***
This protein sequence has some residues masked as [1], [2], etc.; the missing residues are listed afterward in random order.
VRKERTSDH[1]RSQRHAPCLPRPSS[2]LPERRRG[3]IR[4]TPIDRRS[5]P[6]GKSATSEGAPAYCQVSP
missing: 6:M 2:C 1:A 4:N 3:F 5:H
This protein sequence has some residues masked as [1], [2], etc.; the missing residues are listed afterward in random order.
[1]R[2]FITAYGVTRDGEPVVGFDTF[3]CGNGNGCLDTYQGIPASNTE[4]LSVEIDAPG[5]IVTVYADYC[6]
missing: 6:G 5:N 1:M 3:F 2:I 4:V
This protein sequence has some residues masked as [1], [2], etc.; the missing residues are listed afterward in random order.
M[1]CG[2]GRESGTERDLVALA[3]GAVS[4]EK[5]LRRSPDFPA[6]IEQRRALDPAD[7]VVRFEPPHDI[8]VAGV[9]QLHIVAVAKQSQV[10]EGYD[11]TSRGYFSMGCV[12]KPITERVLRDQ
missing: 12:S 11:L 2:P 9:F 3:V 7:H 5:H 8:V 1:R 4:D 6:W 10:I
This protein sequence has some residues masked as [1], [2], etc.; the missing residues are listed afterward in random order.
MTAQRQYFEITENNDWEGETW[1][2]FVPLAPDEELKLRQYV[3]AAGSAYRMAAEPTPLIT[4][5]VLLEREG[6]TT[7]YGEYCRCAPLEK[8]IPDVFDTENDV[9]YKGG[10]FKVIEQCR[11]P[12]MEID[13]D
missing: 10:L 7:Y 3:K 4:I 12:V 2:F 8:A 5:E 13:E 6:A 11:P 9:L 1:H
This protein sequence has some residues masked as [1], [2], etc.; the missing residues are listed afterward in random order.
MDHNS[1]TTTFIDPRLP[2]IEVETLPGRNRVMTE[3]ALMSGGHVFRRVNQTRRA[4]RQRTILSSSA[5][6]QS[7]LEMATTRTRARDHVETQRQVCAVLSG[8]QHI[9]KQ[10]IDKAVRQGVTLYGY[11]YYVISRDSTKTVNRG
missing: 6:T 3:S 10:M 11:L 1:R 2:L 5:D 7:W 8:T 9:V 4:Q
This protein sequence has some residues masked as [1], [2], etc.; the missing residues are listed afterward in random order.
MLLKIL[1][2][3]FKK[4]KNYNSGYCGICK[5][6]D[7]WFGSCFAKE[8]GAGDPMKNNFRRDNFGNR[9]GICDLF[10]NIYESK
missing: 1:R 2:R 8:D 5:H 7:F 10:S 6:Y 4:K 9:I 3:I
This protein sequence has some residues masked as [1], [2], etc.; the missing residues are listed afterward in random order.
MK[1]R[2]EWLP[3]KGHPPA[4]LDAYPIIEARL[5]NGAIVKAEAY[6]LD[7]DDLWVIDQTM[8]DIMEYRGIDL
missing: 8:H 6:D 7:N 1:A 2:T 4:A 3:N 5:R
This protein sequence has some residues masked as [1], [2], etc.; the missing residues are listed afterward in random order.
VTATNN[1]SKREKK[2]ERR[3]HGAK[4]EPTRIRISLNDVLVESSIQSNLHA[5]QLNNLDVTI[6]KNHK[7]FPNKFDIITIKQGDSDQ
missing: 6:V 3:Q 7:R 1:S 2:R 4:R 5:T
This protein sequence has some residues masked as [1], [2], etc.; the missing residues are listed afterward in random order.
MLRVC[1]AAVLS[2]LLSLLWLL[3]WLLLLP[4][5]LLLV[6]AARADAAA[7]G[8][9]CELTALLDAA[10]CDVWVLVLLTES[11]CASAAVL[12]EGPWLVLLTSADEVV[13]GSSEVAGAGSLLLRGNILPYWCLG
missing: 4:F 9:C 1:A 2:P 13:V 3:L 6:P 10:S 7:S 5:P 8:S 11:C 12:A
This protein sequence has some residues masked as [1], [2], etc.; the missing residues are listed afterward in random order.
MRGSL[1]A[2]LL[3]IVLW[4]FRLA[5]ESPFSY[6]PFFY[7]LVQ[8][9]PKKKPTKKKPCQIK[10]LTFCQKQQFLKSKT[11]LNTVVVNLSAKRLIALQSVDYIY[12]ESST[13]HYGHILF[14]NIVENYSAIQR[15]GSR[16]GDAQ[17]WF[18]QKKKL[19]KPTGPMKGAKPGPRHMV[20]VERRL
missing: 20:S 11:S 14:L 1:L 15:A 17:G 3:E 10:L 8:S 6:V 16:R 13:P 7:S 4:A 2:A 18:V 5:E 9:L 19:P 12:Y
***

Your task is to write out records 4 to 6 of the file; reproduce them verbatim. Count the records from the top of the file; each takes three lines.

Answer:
This protein sequence has some residues masked as [1], [2], etc.; the missing residues are listed afterward in random order.
MTAQRQYFEITENNDWEGETW[1][2]FVPLAPDEELKLRQYV[3]AAGSAYRMAAEPTPLIT[4][5]VLLEREG[6]TT[7]YGEYCRCAPLEK[8]IPDVFDTENDV[9]YKGG[10]FKVIEQCR[11]P[12]MEID[13]D
missing: 10:L 7:Y 3:K 4:I 12:V 2:F 8:A 5:E 13:E 6:A 11:P 9:L 1:H
This protein sequence has some residues masked as [1], [2], etc.; the missing residues are listed afterward in random order.
MDHNS[1]TTTFIDPRLP[2]IEVETLPGRNRVMTE[3]ALMSGGHVFRRVNQTRRA[4]RQRTILSSSA[5][6]QS[7]LEMATTRTRARDHVETQRQVCAVLSG[8]QHI[9]KQ[10]IDKAVRQGVTLYGY[11]YYVISRDSTKTVNRG
missing: 6:T 3:S 10:M 11:L 1:R 2:L 5:D 7:W 8:T 9:V 4:Q
This protein sequence has some residues masked as [1], [2], etc.; the missing residues are listed afterward in random order.
MLLKIL[1][2][3]FKK[4]KNYNSGYCGICK[5][6]D[7]WFGSCFAKE[8]GAGDPMKNNFRRDNFGNR[9]GICDLF[10]NIYESK
missing: 1:R 2:R 8:D 5:H 7:F 10:S 6:Y 4:K 9:I 3:I